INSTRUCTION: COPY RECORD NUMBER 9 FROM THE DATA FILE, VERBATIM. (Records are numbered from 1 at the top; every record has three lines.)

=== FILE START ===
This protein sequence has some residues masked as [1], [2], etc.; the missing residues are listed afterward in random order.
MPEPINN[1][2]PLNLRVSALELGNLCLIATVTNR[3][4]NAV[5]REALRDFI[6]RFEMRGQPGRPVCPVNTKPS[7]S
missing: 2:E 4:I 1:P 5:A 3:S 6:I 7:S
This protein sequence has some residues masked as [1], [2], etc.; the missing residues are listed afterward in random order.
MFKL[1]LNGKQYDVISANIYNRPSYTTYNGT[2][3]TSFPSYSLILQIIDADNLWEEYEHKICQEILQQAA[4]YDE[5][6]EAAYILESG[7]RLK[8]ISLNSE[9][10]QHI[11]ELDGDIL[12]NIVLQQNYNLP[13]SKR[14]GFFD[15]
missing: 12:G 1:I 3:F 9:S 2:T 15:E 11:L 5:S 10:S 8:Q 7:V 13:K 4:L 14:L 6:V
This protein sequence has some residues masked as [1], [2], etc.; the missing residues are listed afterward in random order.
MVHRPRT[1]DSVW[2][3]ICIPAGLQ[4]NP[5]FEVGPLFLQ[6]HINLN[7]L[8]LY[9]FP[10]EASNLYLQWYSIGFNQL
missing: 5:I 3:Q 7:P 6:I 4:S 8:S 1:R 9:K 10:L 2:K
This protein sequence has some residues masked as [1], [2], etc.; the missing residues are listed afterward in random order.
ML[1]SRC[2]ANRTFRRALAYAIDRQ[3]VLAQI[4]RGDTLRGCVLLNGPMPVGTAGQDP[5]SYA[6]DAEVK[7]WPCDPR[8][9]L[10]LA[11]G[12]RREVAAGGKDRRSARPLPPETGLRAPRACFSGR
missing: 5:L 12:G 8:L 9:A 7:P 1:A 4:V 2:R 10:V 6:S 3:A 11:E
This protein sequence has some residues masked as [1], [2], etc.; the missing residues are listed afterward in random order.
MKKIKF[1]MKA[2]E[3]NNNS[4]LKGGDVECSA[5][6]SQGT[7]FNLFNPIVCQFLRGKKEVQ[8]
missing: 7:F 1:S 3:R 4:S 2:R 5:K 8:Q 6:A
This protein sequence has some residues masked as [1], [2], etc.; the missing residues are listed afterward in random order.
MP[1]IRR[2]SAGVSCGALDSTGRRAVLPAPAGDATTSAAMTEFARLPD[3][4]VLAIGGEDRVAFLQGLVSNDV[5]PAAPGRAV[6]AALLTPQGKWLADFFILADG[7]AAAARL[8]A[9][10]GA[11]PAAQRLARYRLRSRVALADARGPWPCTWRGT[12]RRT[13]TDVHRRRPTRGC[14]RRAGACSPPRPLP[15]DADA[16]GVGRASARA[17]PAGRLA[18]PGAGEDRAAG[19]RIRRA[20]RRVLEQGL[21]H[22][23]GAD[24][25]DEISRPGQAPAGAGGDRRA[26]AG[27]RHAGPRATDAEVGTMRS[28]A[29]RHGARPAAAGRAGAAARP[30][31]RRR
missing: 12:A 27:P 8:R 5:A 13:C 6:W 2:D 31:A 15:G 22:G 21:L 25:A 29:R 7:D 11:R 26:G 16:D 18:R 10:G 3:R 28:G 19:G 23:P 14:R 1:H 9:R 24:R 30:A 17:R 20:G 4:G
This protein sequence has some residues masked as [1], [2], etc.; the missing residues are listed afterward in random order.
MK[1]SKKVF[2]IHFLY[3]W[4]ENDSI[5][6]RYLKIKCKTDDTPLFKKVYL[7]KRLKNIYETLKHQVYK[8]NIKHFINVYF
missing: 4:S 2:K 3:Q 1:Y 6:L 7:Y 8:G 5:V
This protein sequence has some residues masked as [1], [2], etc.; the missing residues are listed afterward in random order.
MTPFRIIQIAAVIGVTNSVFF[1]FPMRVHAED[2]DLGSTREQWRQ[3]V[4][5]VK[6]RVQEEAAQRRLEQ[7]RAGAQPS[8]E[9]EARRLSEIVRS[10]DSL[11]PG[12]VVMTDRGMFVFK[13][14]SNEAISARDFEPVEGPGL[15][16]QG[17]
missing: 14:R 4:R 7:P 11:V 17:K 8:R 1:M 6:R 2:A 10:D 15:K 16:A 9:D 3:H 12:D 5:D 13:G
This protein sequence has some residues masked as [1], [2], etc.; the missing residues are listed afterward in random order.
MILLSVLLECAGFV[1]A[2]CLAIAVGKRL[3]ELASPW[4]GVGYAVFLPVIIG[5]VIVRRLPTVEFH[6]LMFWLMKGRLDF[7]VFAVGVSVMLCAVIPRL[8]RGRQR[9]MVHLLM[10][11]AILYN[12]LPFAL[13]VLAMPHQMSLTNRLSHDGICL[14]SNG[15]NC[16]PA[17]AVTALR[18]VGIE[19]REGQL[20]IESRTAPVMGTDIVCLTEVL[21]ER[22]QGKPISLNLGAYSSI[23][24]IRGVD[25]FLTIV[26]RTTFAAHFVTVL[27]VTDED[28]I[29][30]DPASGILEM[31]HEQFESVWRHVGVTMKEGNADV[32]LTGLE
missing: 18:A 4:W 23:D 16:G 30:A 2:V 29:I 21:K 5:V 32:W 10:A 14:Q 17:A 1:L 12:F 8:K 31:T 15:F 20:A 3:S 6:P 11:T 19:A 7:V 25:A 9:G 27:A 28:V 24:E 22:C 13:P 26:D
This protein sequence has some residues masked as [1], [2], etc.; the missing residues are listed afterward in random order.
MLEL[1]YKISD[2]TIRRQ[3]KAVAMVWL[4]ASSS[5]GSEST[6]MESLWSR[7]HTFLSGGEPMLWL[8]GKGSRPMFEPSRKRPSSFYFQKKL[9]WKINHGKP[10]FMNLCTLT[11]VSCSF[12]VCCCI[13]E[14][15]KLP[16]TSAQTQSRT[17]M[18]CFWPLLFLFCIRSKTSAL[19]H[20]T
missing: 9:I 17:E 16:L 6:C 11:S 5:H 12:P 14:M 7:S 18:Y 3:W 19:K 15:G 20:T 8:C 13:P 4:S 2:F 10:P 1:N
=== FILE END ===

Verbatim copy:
This protein sequence has some residues masked as [1], [2], etc.; the missing residues are listed afterward in random order.
MILLSVLLECAGFV[1]A[2]CLAIAVGKRL[3]ELASPW[4]GVGYAVFLPVIIG[5]VIVRRLPTVEFH[6]LMFWLMKGRLDF[7]VFAVGVSVMLCAVIPRL[8]RGRQR[9]MVHLLM[10][11]AILYN[12]LPFAL[13]VLAMPHQMSLTNRLSHDGICL[14]SNG[15]NC[16]PA[17]AVTALR[18]VGIE[19]REGQL[20]IESRTAPVMGTDIVCLTEVL[21]ER[22]QGKPISLNLGAYSSI[23][24]IRGVD[25]FLTIV[26]RTTFAAHFVTVL[27]VTDED[28]I[29][30]DPASGILEM[31]HEQFESVWRHVGVTMKEGNADV[32]LTGLE
missing: 18:A 4:W 23:D 16:G 30:A 2:V 29:I 21:K 5:V 32:W 10:A 14:Q 17:A 1:L 12:F 8:K 31:T 15:F 20:A 3:S 6:P 11:T 19:A 7:V 25:A 9:G 27:A 28:V 24:E 22:C 13:P 26:D